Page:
Wood Manufacturing Residuals

Wood Manufacturing Residuals | Wood Fact


To make wood from trees useful as a building material, it must undergo various processes like the ones in manufacturing. What’s more interesting is that while woods undergo these processes, they create residues that still have value. These residuals from the manufacturing process are either recycled back into the process, used as fuel to dry wood or produce steam, or transformed into other goods like landscaping mulch or animal bedding.

Why Use Wood Processing Residuals?

The use of wood processing residues has steadily increased due to the rising demand for and shortage of wood, as well as cost savings and resource efficiency needs. In 2010, approximately 83.4 million tons of primary wood processing residues were produced, of which 98 percent were recovered, burned, or otherwise unusable.

Remains from wood processing can be utilized directly to generate heat and energy or indirectly to create bio-based goods like chars or pellets. The production of other goods such as particleboard, nonstructural panels, and animal bedding uses around 85% of recoverable coarse wood processing residues and 42% percent of fine residue.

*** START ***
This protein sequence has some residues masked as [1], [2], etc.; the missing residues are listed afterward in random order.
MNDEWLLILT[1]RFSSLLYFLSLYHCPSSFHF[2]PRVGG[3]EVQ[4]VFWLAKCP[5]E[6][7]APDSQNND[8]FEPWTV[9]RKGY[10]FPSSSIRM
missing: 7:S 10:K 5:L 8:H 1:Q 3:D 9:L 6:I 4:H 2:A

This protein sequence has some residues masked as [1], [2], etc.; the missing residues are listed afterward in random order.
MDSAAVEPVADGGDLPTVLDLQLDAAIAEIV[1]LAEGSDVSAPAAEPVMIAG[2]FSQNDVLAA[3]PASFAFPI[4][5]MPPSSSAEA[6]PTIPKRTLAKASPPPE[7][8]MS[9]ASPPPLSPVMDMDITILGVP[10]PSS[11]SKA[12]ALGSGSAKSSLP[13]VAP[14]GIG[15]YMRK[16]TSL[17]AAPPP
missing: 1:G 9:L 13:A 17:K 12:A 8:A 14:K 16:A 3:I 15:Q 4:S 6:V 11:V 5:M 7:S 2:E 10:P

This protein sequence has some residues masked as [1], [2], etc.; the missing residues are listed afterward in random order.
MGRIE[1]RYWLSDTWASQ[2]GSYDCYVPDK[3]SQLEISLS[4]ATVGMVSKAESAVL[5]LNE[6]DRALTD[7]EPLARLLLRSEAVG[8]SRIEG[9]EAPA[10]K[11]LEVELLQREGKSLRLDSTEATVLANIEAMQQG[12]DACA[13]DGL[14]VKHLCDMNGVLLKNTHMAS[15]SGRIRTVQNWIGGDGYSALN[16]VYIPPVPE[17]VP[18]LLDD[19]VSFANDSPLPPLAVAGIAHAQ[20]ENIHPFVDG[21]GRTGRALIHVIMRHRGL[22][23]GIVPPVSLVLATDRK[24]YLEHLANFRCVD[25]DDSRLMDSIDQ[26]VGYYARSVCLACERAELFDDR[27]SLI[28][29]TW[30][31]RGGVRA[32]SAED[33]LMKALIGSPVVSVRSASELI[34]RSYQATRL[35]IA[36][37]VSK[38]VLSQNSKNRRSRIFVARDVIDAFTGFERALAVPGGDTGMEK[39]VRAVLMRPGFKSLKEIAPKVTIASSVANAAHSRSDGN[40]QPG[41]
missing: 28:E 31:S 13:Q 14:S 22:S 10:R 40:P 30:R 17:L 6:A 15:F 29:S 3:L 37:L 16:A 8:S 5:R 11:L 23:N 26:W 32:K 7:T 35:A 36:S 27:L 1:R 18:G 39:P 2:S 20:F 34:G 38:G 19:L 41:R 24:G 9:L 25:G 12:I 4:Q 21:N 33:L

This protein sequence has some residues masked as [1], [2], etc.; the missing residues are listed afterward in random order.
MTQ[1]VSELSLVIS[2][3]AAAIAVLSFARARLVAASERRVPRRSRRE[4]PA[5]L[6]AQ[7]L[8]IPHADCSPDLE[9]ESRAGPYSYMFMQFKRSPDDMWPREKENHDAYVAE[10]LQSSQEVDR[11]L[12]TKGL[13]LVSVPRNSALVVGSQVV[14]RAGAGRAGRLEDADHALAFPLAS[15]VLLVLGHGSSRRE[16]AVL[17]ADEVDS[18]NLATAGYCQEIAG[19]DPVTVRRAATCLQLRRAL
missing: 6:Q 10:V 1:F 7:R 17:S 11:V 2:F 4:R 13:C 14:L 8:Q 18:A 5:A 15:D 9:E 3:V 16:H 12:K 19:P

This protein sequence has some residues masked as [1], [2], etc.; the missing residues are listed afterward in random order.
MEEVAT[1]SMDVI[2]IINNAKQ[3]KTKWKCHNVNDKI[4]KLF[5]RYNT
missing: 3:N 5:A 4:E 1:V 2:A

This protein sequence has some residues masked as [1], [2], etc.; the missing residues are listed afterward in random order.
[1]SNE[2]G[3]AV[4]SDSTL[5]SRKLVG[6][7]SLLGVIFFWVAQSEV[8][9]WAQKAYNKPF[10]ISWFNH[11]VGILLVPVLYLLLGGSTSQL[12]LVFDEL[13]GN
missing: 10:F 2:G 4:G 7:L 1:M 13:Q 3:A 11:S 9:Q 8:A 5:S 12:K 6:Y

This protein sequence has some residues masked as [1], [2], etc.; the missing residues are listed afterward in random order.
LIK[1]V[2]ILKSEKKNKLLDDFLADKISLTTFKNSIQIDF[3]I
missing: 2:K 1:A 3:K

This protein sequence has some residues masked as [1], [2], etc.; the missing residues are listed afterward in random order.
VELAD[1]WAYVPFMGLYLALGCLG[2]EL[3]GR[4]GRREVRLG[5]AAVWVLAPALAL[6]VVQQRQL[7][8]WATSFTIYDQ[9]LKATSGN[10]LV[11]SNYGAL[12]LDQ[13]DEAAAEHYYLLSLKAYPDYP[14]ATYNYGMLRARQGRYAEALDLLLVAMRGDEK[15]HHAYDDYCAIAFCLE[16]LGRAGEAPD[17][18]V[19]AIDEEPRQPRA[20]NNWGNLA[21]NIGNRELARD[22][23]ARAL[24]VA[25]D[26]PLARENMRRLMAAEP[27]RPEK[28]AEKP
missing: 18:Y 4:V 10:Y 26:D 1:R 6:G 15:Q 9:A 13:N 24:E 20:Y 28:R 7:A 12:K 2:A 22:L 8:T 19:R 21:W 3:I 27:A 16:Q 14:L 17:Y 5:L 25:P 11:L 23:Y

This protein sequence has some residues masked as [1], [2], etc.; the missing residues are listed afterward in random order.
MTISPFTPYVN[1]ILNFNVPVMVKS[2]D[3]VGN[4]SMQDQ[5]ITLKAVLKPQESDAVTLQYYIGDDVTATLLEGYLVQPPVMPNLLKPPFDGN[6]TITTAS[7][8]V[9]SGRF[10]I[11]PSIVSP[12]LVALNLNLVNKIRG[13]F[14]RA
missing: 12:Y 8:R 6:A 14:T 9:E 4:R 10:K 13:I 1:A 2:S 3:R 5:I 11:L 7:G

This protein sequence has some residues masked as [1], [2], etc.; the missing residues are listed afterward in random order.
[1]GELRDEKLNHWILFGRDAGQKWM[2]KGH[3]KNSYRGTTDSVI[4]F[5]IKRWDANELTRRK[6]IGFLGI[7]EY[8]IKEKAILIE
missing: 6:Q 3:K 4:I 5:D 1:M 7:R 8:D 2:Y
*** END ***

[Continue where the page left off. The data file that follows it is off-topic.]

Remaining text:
Common Wood Manufacturing Residuals

With all the information about wood residues and their importance, here is the list of the most common wood manufacturing residues.


The bark is the outermost layer of a tree, accounting for about 9 to 15 percent of a log’s volume. It is frequently used for mulching and as a fuel source. Because bark transfers heat less readily than wood, it is also utilized in insulation boards and fiberboard, two building components. 

Due to the high cost of shipping, storage, and bulk of the material, bark’s chemical use is still in its early phases. Only a small number of isolated, pure organic compounds from the bark have been produced on a big scale.


The wood particles left over after a log has been sawed into lumber are known as sawdust. Most of the time, sawdust comes from green wood and is largely uniform in size and shape when it is first created. The term “wood flour” is also frequently used to describe sawdust, indicating that the particles can pass through a 20-mesh gauge screen

Unfortunately, there aren’t many uses for green sawdust. For its minimal use, green sawdust can be used for smoking meats and residential heating in specialized sawdust furnaces, though this is rare. After being dried, sawdust can be used to produce power, heat, and oil through the processes of gasification, combustion, and pyrolysis.